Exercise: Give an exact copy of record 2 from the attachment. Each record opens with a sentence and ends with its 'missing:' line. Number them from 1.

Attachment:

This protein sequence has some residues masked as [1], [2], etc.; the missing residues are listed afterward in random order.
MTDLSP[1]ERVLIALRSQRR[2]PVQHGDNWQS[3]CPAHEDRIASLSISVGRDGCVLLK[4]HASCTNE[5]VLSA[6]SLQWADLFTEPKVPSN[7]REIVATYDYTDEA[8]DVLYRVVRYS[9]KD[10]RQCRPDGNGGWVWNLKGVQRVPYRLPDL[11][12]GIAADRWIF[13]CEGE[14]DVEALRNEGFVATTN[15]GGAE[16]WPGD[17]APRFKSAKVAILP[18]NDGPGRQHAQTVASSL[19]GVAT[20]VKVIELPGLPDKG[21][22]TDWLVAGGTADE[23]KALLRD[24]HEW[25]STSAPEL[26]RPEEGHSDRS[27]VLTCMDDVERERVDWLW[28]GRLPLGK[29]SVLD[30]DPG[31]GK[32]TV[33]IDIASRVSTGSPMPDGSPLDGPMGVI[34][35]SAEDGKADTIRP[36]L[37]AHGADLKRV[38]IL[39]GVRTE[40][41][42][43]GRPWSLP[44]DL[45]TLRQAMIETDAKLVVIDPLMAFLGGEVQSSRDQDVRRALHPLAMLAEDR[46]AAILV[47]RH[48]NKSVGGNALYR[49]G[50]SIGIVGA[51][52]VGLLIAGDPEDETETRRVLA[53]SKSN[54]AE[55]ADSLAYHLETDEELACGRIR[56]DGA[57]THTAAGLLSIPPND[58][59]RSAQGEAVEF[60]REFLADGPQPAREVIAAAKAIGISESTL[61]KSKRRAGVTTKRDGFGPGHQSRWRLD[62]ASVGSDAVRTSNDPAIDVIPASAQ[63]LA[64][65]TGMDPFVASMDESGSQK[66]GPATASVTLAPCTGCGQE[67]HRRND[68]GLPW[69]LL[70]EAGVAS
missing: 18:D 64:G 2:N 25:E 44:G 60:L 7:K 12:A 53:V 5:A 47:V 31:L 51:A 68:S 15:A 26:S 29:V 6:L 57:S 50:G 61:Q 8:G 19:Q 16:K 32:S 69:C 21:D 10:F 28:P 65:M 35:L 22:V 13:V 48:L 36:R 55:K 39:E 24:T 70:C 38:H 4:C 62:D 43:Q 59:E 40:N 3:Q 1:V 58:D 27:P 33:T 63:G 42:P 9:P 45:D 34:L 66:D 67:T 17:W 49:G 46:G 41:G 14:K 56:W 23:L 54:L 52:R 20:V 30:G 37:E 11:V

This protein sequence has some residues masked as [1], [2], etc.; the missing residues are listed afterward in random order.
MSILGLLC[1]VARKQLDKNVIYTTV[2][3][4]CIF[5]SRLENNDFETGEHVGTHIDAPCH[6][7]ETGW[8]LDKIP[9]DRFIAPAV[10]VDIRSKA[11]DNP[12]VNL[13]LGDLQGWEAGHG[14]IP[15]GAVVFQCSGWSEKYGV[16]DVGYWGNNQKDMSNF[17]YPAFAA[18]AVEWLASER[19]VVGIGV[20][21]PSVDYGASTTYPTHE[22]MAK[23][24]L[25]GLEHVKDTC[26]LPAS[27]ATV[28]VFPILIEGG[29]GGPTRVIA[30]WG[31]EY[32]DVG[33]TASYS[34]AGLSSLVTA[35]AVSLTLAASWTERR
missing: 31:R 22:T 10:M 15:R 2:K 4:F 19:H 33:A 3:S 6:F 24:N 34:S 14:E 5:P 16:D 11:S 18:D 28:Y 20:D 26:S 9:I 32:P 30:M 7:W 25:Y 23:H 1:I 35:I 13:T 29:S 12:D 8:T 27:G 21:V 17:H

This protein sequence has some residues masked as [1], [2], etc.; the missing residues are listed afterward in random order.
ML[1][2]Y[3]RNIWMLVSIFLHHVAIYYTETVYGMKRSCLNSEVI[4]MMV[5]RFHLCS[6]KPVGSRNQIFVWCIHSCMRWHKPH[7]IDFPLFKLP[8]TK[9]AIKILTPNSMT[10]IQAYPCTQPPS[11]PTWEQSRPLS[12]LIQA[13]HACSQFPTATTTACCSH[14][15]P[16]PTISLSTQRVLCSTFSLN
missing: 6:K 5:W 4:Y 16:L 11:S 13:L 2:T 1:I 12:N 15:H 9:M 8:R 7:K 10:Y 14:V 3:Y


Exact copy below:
This protein sequence has some residues masked as [1], [2], etc.; the missing residues are listed afterward in random order.
MSILGLLC[1]VARKQLDKNVIYTTV[2][3][4]CIF[5]SRLENNDFETGEHVGTHIDAPCH[6][7]ETGW[8]LDKIP[9]DRFIAPAV[10]VDIRSKA[11]DNP[12]VNL[13]LGDLQGWEAGHG[14]IP[15]GAVVFQCSGWSEKYGV[16]DVGYWGNNQKDMSNF[17]YPAFAA[18]AVEWLASER[19]VVGIGV[20][21]PSVDYGASTTYPTHE[22]MAK[23][24]L[25]GLEHVKDTC[26]LPAS[27]ATV[28]VFPILIEGG[29]GGPTRVIA[30]WG[31]EY[32]DVG[33]TASYS[34]AGLSSLVTA[35]AVSLTLAASWTERR
missing: 31:R 22:T 10:M 15:R 2:K 4:F 19:H 33:A 3:S 6:F 24:N 34:S 14:E 5:P 16:D 11:S 18:D 28:Y 20:D 26:S 9:I 32:P 30:M 7:W 25:Y 23:H 1:I 35:I 13:T 29:S 12:D 8:T 27:G 21:V 17:H